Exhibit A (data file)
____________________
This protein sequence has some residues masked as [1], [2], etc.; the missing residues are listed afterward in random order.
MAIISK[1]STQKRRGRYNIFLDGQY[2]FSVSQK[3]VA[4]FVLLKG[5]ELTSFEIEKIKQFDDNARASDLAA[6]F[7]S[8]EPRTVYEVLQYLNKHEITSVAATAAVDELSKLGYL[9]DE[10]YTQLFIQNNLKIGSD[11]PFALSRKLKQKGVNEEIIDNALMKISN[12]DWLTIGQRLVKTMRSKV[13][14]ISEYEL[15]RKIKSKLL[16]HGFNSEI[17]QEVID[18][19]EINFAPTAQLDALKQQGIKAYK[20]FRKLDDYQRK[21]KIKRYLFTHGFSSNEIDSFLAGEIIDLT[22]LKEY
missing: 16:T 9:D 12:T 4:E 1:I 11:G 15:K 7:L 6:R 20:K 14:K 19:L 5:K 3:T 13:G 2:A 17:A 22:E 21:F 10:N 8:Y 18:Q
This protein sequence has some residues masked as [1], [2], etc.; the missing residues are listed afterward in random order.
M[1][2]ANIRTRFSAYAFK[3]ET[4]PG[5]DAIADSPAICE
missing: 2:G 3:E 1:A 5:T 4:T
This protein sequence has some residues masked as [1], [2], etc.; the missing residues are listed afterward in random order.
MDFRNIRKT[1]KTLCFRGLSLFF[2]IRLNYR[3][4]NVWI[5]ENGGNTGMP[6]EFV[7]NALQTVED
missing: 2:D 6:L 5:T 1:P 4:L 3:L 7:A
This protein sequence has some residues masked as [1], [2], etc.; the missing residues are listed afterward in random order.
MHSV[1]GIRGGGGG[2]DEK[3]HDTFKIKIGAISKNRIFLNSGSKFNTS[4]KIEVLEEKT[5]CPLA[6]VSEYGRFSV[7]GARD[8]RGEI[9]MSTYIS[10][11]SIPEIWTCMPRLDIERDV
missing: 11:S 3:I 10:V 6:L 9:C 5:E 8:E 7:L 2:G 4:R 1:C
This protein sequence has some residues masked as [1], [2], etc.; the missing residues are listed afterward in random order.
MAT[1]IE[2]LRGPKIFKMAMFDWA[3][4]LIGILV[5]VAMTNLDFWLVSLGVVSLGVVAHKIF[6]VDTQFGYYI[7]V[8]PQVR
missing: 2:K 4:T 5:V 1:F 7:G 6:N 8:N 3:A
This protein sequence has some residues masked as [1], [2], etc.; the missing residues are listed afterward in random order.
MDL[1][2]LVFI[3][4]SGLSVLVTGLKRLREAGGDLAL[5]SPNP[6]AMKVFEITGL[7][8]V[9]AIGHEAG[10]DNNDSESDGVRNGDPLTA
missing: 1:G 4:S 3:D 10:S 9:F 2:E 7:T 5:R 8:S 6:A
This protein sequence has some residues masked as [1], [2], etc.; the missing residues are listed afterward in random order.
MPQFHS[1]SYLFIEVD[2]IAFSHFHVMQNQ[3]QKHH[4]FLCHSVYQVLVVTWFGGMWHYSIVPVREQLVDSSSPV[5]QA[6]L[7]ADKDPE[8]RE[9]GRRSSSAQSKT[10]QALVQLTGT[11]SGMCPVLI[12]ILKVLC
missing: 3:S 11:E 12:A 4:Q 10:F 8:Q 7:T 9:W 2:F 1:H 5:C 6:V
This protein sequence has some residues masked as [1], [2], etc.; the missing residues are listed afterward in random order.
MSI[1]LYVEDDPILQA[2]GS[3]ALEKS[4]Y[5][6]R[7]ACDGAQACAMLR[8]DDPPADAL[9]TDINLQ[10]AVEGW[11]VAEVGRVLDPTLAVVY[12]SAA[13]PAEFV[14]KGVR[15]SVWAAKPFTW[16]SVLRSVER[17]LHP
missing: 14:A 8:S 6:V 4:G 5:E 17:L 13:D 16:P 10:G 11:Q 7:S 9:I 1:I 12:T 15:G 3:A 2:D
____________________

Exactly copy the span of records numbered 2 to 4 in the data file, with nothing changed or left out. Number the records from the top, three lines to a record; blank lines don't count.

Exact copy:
This protein sequence has some residues masked as [1], [2], etc.; the missing residues are listed afterward in random order.
M[1][2]ANIRTRFSAYAFK[3]ET[4]PG[5]DAIADSPAICE
missing: 2:G 3:E 1:A 5:T 4:T
This protein sequence has some residues masked as [1], [2], etc.; the missing residues are listed afterward in random order.
MDFRNIRKT[1]KTLCFRGLSLFF[2]IRLNYR[3][4]NVWI[5]ENGGNTGMP[6]EFV[7]NALQTVED
missing: 2:D 6:L 5:T 1:P 4:L 3:L 7:A
This protein sequence has some residues masked as [1], [2], etc.; the missing residues are listed afterward in random order.
MHSV[1]GIRGGGGG[2]DEK[3]HDTFKIKIGAISKNRIFLNSGSKFNTS[4]KIEVLEEKT[5]CPLA[6]VSEYGRFSV[7]GARD[8]RGEI[9]MSTYIS[10][11]SIPEIWTCMPRLDIERDV
missing: 11:S 3:I 10:V 6:L 9:C 5:E 8:E 7:L 2:G 4:R 1:C